Further, we are investigating our recording of fines and penalties for the late payment of taxes. Any additional revenue identified and recorded by the inclusion of such payments would increase central government receipts and so reduce public sector net borrowing.

Back to table of contents

14. Background information

All data contained within these publications are available to download via the public sector finances time series dataset. From April 1997 to date, where available, time series are presented as monthly data, with series extending further back in time, generally presented on a quarterly or financial year basis.

Time series exclusive to the public sector finances borrowing by sub-sector presentation are only available as quarterly time series, though these extend back to 1946.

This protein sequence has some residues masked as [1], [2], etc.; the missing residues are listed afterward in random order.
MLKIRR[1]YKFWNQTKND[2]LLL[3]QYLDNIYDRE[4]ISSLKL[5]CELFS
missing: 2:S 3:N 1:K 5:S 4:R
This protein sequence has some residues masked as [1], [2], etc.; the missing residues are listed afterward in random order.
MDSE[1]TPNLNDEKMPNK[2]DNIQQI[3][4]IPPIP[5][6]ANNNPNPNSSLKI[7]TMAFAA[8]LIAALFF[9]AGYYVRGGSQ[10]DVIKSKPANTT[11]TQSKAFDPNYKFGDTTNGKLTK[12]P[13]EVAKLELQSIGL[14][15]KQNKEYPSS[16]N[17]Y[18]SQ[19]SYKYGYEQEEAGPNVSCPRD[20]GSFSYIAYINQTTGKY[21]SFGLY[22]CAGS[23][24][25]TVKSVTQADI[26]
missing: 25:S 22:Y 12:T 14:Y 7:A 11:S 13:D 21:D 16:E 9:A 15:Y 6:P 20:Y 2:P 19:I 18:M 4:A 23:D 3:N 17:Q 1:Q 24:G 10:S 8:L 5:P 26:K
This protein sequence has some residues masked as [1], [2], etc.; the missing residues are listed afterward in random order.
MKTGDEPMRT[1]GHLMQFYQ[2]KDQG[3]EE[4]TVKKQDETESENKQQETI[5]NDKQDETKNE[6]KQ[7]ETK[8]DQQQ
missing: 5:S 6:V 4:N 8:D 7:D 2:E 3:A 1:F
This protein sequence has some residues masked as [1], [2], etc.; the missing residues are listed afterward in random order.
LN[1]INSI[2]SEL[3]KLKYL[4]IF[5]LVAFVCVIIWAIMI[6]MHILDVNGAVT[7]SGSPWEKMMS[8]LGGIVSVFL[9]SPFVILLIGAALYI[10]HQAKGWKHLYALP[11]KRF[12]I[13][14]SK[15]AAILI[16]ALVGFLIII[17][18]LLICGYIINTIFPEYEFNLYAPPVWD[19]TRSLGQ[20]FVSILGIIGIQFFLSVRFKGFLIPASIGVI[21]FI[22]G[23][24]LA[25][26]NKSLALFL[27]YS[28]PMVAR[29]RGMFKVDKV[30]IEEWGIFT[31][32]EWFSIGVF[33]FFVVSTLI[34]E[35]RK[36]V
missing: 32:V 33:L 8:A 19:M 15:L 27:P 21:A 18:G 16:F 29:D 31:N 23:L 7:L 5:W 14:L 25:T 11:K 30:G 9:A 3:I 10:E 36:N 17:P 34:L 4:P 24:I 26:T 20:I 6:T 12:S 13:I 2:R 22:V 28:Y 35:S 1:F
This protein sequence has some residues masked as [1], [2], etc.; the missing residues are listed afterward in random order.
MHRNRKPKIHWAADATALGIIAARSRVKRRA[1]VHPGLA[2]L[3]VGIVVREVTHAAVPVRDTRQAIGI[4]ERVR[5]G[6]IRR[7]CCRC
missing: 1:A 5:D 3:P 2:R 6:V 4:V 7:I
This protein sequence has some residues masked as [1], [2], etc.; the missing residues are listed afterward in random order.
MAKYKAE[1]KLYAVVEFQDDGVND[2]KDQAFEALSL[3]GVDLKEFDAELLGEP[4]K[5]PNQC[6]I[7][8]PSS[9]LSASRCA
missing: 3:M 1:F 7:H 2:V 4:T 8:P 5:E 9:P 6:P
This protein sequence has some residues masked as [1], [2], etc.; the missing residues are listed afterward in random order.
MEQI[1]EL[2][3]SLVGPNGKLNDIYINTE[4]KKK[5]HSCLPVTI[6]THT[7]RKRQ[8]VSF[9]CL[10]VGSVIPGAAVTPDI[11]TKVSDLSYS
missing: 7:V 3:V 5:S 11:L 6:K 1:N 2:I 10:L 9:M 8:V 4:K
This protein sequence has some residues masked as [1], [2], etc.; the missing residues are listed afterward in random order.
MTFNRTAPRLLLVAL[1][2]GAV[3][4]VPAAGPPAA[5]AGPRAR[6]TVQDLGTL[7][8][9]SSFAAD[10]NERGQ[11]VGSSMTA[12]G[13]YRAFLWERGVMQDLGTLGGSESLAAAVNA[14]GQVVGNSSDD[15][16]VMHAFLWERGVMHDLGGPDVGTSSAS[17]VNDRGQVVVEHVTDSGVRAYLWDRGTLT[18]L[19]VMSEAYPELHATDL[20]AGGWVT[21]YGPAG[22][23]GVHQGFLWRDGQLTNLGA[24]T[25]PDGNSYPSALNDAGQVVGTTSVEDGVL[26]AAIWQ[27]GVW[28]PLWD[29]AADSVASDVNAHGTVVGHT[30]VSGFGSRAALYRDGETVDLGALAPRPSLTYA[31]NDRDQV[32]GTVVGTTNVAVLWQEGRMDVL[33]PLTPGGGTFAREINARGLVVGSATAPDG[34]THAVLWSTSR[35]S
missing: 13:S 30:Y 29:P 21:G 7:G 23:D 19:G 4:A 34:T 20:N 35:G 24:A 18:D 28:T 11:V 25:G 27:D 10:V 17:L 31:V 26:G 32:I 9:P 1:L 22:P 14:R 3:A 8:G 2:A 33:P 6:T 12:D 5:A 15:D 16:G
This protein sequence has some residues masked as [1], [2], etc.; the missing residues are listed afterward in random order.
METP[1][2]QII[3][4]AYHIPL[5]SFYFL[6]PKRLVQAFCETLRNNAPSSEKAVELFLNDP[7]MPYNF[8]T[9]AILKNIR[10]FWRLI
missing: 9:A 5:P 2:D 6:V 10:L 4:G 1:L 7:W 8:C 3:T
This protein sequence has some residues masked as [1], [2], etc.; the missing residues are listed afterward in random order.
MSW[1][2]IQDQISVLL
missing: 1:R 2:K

Supporting documentation

Documentation supporting this publication is available in appendices to the bulletin:

Public sector borrowing by sub-sector

Each month, at 9:30am on the working day following the Public sector finances statistical bulletin, we publish Public sector finances borrowing by sub-sector. This release contains an extended breakdown of public sector borrowing in a matrix format and also estimates of total managed expenditure (TME).

Back to table of contents

Contact details for this Statistical bulletin

Fraser Munro
fraser.munro@ons.gov.uk
Telephone: +44 (0)1633 456402